Execution of Single Customs Territory (SCT) will curb cheating in cargo declarations, thus increasing revenue collection, so says the Tanzania Revenue Authority (TRA).
The TRA Commissioner General, Mr Rished Bade, told an awareness workshop to stakeholders on implementation of the SCT that the system will have special mechanism of monitoring the whole process from declaration of the cargo to its destination.
Experience from the northern corridor constituting the countries of Kenya, Uganda and Rwanda which piloted the SCT since February this year, shows that the implementation of the new system has controlled false declarations and increased revenues.
“The practice of evading payment of proper tax by making false declarations will be arrested with the implementation of the SCT,” he said.
With the SCT the malpractice by which some traders used to make false declarations that the cargo is in transit, but later diverted to the local market and deny the government much needed revenue will be put under control.
Mr Bade said the workshop is meant to impart knowledge to clearing agents, importers and exporters on the new system to be applied in the SCT to ensure it delivers the maximum expected results.
“It is the obligation of clearing agents to inform importers and exporters on how the system works,” he said. He allayed fears to clearing agents that the implementation of the SCT will rob their clearing and forwarding functions.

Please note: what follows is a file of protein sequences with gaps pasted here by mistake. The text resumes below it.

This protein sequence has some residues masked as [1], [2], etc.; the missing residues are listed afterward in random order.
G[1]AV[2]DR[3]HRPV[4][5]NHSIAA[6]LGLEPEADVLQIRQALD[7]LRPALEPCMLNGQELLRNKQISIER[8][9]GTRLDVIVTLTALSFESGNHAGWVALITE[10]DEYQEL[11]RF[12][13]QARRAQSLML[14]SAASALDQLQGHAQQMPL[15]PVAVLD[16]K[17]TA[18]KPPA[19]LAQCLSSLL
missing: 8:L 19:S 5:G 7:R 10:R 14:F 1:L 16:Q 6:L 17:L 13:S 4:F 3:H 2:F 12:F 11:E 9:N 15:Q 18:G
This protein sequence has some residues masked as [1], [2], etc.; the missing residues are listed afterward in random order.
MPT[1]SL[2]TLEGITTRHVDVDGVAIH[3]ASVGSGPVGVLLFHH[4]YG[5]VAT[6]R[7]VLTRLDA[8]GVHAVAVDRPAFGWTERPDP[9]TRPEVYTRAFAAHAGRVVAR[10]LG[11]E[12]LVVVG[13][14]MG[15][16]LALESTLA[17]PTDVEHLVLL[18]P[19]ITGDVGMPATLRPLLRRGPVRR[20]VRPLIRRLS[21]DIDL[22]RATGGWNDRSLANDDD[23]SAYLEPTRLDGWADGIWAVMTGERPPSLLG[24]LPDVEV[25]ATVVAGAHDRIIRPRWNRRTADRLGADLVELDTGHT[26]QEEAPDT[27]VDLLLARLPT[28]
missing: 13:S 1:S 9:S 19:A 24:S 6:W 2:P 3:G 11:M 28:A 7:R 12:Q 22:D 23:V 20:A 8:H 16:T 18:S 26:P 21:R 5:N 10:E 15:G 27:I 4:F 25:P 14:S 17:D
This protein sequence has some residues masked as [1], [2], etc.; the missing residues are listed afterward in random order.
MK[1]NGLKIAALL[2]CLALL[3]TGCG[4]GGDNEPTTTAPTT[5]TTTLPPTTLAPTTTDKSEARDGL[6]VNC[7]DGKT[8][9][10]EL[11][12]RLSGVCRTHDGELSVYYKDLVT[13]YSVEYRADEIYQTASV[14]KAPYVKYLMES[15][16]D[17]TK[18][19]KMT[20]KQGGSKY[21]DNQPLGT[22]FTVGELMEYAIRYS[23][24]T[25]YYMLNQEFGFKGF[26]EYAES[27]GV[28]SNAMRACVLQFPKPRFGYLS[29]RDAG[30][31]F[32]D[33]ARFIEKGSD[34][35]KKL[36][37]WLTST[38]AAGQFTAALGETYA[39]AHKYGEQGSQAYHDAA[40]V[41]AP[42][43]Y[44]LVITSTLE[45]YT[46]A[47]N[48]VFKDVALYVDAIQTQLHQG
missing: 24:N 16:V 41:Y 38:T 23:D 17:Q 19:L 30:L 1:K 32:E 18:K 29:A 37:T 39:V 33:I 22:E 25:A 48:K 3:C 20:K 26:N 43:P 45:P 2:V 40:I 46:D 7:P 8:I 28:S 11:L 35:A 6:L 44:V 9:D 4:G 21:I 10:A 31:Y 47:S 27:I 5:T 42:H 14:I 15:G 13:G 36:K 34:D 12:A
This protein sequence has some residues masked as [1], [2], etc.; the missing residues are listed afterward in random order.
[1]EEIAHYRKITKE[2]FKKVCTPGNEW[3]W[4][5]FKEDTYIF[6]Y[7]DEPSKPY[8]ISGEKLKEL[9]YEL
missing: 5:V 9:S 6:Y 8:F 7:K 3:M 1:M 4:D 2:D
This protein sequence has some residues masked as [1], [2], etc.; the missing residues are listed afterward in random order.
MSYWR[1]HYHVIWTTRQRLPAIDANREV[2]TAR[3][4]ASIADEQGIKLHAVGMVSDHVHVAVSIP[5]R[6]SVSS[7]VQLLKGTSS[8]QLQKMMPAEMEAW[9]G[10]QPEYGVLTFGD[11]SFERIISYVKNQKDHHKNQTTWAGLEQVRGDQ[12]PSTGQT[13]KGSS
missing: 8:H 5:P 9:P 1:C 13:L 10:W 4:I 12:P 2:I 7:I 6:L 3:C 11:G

Instead, all the clearing and forwarding functions will be conducted by the agents but in a new system. He said the pilot project on SCT that started early last month taking on board few goods has proved to be efficient with cost of doing business easing down.
Speaking on behalf of the East African Community (EAC) Secretary General, the Director General, Customs and Trade in the EAC, Mr Peter Kiguta said both northern and central corridors will officially start implementing the SCT next month.
“By July 1st, all goods across the EAC region will be cleared using the SCT,” he emphasized. Experience from the northern corridor shows that the cost of doing business has tremendously gone down, that will impact on consumer prices as well as increased government revenues.
This is a result of removing trade barriers that have been causing unnecessary delays. For example, it takes only seven days to cross from Mombasa port to Kigali in Rwanda while a truck spends only four days from the same port to Kampala, Uganda.
Source: Daily News
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